Facebook's IPO: Could it come in the first half of 2012?
Facebook's initial public offering has been the source of Wall Street speculation for months. Some thought the IPO would come this year, others have reported that it wouldn't arrive until late next year.
And on Monday, the Wall Street Journal added fuel to the Facebook IPO fire with a report that the world's largest social network, with more than 800 million users, is prepping to issue its first public stock offering in the second quarter of 2012.
The Facebook IPO could be a $10-billion offering based on a $100-billion valuation of the Palo Alto-based company. But as to when in the second quarter the IPO would come, well that hasn't yet been decided, the Journal said in its report, citing unnamed "people familiar with the matter."
As reported by my colleague Walter Hamilton over on our sister-blog Money & Company:
The timing of Facebook's IPO is likely to hinge in part on the condition of the stock market, which has not been kind lately to some other prominent tech IPOs.
In a major disappointment, shares of one of this year's most closely watched IPOs, online-coupon company Groupon Inc., have plunged recently. The stock closed Monday at $15.24, far below the $20 price at which it sold shares to investors earlier this month.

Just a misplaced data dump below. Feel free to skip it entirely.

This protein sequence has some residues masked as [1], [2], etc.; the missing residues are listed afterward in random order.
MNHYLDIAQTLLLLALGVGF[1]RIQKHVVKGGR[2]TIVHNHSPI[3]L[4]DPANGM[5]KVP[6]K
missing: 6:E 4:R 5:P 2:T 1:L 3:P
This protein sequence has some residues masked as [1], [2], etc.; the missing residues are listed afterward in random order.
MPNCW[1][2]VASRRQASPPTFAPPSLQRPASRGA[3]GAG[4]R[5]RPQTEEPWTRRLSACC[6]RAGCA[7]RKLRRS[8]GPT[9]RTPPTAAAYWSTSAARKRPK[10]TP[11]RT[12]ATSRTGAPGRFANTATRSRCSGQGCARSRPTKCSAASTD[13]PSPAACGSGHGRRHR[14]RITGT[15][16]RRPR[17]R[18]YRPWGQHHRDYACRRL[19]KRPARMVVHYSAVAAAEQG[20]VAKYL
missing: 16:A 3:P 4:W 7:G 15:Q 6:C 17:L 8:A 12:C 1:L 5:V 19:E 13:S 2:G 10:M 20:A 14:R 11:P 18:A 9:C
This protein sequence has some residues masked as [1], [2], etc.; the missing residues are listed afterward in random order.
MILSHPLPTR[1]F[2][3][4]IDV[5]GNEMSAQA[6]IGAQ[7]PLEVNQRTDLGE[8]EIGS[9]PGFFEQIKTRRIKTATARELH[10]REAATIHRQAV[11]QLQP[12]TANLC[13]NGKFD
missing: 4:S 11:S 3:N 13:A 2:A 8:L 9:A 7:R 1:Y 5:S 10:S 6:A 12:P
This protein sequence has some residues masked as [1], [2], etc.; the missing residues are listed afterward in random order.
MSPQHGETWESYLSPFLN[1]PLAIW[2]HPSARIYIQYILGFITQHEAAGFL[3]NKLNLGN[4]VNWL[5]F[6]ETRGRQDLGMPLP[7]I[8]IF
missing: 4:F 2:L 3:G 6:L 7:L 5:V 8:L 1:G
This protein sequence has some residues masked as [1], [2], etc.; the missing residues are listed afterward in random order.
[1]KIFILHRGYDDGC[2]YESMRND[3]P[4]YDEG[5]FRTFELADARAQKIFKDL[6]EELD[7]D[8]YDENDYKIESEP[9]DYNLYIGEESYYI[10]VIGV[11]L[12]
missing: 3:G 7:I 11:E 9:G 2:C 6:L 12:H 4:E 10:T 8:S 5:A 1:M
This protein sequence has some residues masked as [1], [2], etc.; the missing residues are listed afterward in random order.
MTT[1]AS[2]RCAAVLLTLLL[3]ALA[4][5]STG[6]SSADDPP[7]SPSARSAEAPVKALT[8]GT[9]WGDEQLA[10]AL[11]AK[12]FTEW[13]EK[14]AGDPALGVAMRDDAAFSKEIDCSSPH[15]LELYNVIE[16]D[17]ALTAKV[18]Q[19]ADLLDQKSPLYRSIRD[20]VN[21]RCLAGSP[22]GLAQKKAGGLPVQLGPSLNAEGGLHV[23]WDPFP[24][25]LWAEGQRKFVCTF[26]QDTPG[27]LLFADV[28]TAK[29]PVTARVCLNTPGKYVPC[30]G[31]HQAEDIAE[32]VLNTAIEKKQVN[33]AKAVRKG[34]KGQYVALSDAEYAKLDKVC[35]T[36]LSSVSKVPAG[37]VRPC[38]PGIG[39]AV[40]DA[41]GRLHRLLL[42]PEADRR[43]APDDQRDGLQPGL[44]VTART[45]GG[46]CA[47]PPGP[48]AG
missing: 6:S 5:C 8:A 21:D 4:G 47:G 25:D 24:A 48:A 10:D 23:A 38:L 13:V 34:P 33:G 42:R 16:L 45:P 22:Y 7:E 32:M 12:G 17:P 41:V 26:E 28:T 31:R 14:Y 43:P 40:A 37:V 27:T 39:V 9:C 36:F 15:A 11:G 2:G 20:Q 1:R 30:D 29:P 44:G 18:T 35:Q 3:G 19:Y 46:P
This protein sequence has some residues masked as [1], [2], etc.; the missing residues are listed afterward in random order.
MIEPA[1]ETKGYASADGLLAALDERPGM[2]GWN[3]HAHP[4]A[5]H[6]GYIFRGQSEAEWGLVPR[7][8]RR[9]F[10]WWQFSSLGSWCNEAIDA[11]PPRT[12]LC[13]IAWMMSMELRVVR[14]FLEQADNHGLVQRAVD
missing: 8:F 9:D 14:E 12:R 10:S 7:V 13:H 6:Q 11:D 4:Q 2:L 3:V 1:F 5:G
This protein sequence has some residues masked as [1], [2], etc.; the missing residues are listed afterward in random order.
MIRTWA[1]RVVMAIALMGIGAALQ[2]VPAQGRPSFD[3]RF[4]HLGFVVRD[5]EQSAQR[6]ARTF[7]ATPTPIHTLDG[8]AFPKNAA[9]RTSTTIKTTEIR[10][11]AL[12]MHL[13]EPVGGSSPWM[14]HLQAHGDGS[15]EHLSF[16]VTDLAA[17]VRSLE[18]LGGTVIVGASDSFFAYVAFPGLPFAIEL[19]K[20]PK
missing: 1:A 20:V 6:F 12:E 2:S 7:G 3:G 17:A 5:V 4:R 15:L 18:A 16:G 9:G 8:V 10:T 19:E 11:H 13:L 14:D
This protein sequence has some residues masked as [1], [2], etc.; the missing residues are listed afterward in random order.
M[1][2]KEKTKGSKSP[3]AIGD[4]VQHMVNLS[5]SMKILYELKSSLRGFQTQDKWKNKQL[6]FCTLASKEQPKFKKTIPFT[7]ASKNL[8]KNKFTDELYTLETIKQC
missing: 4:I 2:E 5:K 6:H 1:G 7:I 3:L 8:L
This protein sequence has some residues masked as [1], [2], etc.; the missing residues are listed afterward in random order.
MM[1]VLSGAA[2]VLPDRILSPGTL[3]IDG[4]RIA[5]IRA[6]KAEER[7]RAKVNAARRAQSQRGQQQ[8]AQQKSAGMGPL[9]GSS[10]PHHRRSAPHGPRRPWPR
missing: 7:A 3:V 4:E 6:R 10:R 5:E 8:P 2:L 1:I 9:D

Zuckerberg also said that an IPO isn't something he spent "a lot of time on a day-to-day basis thinking about."
"We've made this implicit promise to our investors and to our employees that by compensating them with equity and by giving them equity, that at some point we're going to make that equity worth something publicly and liquidly, in a liquid way," he said. "Now, the promise isn't that we're going to do it on any kind of short-term time horizon. The promise is that we're going to build this company so that it's great over the long term, right. And that we're always making these decisions for the long term, but at some point we'll do that."
-- Nathan Olivarez-Giles
Photo: Facebook co-founder and CEO Mark Zuckerberg walks around Harvard University in Cambridge on Nov. 7, 2011. Credit: Brian Snyder/Reuters